peek inside a video before you decide to spend
your data to watch it. And when you're sure this
is the video for you, you can select the
streaming quality you want, and see exactly how much mobile
data that's going to cost you. But my favorite
feature of YouTube Go is the ability to save videos
while you're connected. So you can watch them
later when you might not have access to data. And if you want to share any
of those videos with a friend, you can use the built-in
peer-to-peer sharing feature to connect two of your
devices together directly, and share the files
across without using any of your mobile data at all.

[APPLAUSE] But beyond data
management, the Google Apps will also make it
easier to seamlessly go between multiple
languages, which is a really common use case
for people coming online today. For example, Gboard now
supports over 191 languages, including the recent addition
of 22 Indian languages. And there's even a
transliteration feature, which allows you to
spell words phonetically on a QWERTY keyboard to type
in your native language script. Now, Gboard is super cool,
so I want to show it to you. I grew up in the US, so for any
of my family that's watching, don't get too
excited by the demo. I haven't learned Hindi yet. And I'm sorry, mom, OK? [LAUGHTER] So let's say, I want to send a
quick note to my aunt in India. I can open up Allo,
and using Gboard, I can type how it
sounds phonetically. [HINDI], which means
"how are you" in Hindi. And transliteration
automatically gives me Hindi script. That's pretty cool. Now, let's say I want to ask
her how my I/O speech is going, but I don't know how to
say that in Hindi at all.

I can use the built-in
Google Translate feature to say, "how is this going?" And seamlessly, I
get Hindi script, all built right
into the keyboard. [APPLAUSE] My family is apparently
a tough audience. All right. Well, the Google Apps
are getting Go-ified, what had always
propelled Android forward is the apps from all of you. And no surprise, many of
our developer partners have optimized
their apps already.

So to better connect users
with these experiences, we'll be highlighting
them in the Play Store. One example is right
here on Play's home page. To be eligible for
these new sections, we published a set
of best practices called "Building for Billions,"
which includes recommendations we've seen make a big difference
in the consumer experience. Things such as designing
a useful offline state, reducing your APK size to
less than 10 megabytes, and using GCM or JobScheduler
for better battery and memory performance. And also in "Building
for Billions," you'll find best practices for
optimizing your web experience. We've seen developers
build amazing things with new technologies, such
as progressive web apps. And we hope you can come
to our developer keynote later today to learn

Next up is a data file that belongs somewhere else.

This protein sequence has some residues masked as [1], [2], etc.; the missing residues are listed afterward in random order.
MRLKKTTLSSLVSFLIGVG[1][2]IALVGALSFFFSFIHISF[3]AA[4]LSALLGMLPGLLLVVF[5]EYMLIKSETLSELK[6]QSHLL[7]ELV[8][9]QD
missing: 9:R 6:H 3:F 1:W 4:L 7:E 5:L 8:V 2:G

a whole lot more.

OK, that was a quick walkthrough
of some of the things coming in Android Go. Starting with Android
O, all devices with 1 gigabyte of RAM or less
will get the Go configuration. And going forward,
every Android release will have a Go configuration. We'll be unveiling much
more later this year, with the first devices
shipping in 2018. We look forward to
seeing what you'll build, and how we can bring computing
to the next several billion users. Next up– next up, you'll
be hearing from Clay on one of Google's newest platforms
that we're really excited about– VR and AR. Thank you. [APPLAUSE] [MUSIC PLAYING] CLAY BAVOR: Thank you, Sameer. So, Sundar talked about how
technologies like machine learning and
conversational interfaces make computing more intuitive by
enabling our computers to work more like we do. And we see VR and AR
in the same light. They enable us to
experience computing just as we experience
the real world. Virtual reality can
be transporting. And you can experience
not just what it's like to see
someplace, but what it's like to really be there.

And augmented reality uses
your surroundings as context, and puts computing
into the real world. A lot has happened since
Google I/O last year, and I'm excited to share a
bit of what we've been up to. So let's start with VR. Last year, we announced
Daydream, our platform for mobile virtual reality. And then in October, to
kick-start the Daydream ecosystem, we released
Daydream View, a VR headset made by Google. And it's super comfortable. It's really easy to use. And there's tons to do with it. You can play inside
alternate worlds, and games like "Virtual
Virtual Reality." And you can see any
part of our world with apps like Street View.

And you can visit other worlds
with apps like Hello Mars. There's already a great
selection of Daydream phones out there, and we're
working with partners to get Daydream on even more. First, I'm pleased
that LG's next flagship phone, which launches later this
year, will support Daydream. And there's another. I'm excited to announce that
the Samsung Galaxy S8 and S8 Plus will add Daydream support